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Boone: 4 Questions and a Thought About Fall Camp



A little more than a week into fall camp, the shorts and helmets workouts have been scaled up to full pads. Now it’s time to get into the nitty gritty details of the 2017 season.

Over the last few weeks, our crew has laid out their five biggest questions for fall camp. Now it’s my turn to lay it all on the table, with the benefit of seeing how things have played out in fall camp through 10 days of camp. I’ve got four questions and one parting thought.

1. Will the graduate transfers settle in?

Before fall camp, OSU landed commitments from Aaron Cochran and Adrian Baker to address major question marks at left tackle and cornerback, respectively. Now their success in picking up the system could be the difference between a conference contender and a team that struggles to protect the quarterback and consistently gives up deep balls—an eerily similar description of the flaws of the 2014 team that barely squeaked out seven wins.

“We had the one offensive line position that we feel like we have three guys that we’re comfortable with. Aaron (Cochran), our transfer, is a guy we feel comfortable with and then Shane Richards and Dylan Galloway both are playing well,” Gundy said this weekend. “I feel better about our corners right now than I did when we started. I’m seeing guys that are very competitive and their success right now with the youth at that spot will be dependent on our pass rush and our ability to get to the quarterback so that we don’t leave those guys out there for a long period of time.”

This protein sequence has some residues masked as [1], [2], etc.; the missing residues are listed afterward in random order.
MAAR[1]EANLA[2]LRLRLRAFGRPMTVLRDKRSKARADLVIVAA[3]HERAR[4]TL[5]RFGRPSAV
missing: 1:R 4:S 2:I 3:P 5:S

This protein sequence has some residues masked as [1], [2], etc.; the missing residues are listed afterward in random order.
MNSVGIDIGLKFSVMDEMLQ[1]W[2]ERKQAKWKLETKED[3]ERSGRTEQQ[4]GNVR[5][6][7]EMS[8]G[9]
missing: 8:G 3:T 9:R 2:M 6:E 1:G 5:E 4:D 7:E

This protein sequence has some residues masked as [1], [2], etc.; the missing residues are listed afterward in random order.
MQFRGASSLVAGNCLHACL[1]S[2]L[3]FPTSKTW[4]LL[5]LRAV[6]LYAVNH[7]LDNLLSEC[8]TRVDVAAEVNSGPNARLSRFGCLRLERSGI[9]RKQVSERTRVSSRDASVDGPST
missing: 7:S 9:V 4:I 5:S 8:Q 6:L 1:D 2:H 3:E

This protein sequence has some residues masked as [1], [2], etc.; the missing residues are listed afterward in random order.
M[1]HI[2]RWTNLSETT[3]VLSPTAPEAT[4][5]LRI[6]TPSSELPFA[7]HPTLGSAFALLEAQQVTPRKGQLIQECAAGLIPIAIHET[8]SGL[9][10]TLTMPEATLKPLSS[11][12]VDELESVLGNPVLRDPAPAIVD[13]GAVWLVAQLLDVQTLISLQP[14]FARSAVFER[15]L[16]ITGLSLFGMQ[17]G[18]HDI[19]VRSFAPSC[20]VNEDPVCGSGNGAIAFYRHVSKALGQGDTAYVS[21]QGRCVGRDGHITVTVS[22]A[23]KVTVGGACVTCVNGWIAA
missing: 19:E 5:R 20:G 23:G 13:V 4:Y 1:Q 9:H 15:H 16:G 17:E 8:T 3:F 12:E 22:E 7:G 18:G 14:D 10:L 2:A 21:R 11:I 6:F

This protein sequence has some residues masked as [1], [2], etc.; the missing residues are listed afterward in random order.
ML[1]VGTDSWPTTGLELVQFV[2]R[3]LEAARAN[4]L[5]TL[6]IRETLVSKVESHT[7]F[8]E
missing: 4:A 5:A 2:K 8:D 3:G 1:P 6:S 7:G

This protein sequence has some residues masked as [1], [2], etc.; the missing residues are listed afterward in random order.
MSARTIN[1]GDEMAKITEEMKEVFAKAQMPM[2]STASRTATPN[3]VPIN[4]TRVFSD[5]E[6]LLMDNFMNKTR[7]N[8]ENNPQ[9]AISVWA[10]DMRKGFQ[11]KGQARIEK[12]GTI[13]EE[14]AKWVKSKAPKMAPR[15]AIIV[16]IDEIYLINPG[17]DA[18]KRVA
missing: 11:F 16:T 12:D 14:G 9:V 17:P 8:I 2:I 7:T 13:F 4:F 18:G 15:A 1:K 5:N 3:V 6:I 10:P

At tackle, there are plenty of options. Junior college transfer Shane Richards enters his second year in the program, and Dylan Galloway has proven to be worthy of playing time. But corner, where OSU loses production of Lenzy Pipkins, Ramon Richards and Ashton Lampkin, Baker’s ability to transition into a big role will be crucial. Otherwise, OSU could be relying on starting-level production from players who have been on campus for just a year in Madre Harper, Rodarius Williams or A.J. Green. And simple #math tells me at at least one of those three will likely slide into a starting role.

2. Are walk-ons going to be backups at quarterback, running back?

Walk-on quarterback Taylor Cornelius won the backup job last season, and he’s right in the thick of another competition to earn that same spot in camp. It’s a Cornelius-Keondre Wudtee battle, and to this point not one has separated himself.

“With Taylor Cornelius and Keondre Wudtee, I’m waiting for one of those guys to say ‘I’m the guy,’” Gundy said on Saturday.

At backup running back behind Justice Hill, there are two highly-touted freshmen in Chuba Hubbard and J.D. King, a redshirt freshman in LD Brown, and a walk-on redshirt freshman in Ja’Ron Wilson. And right now, gun to head, I’d project Wilson to be the game one backup. But with the pads just going on at the end of last week, it’s still way too early to project.

“I like what Ja’Ron (Wilson) is doing. LD (Brown) is getting better. (Jeff) Carr is still there,” Gundy said. “I like the progress that Ja’Ron has made. I like the improvement that LD has made. LD has been a pretty good runner, and at times he’s been successful. He needs to take care of the ball and prove to us he can take care of the ball. We’re not there yet, but I like what we’re working with.”

If OSU does tab an official backup, it wouldn’t surprise me if it’s Wilson. But I also wouldn’t be shocked at all to see the first depth chart to read like …

  • RB1: Justice Hill
  • RB2: Chuba Hubbard -or- J.D. King -or- LD Brown -or- Ja’Ron Wilson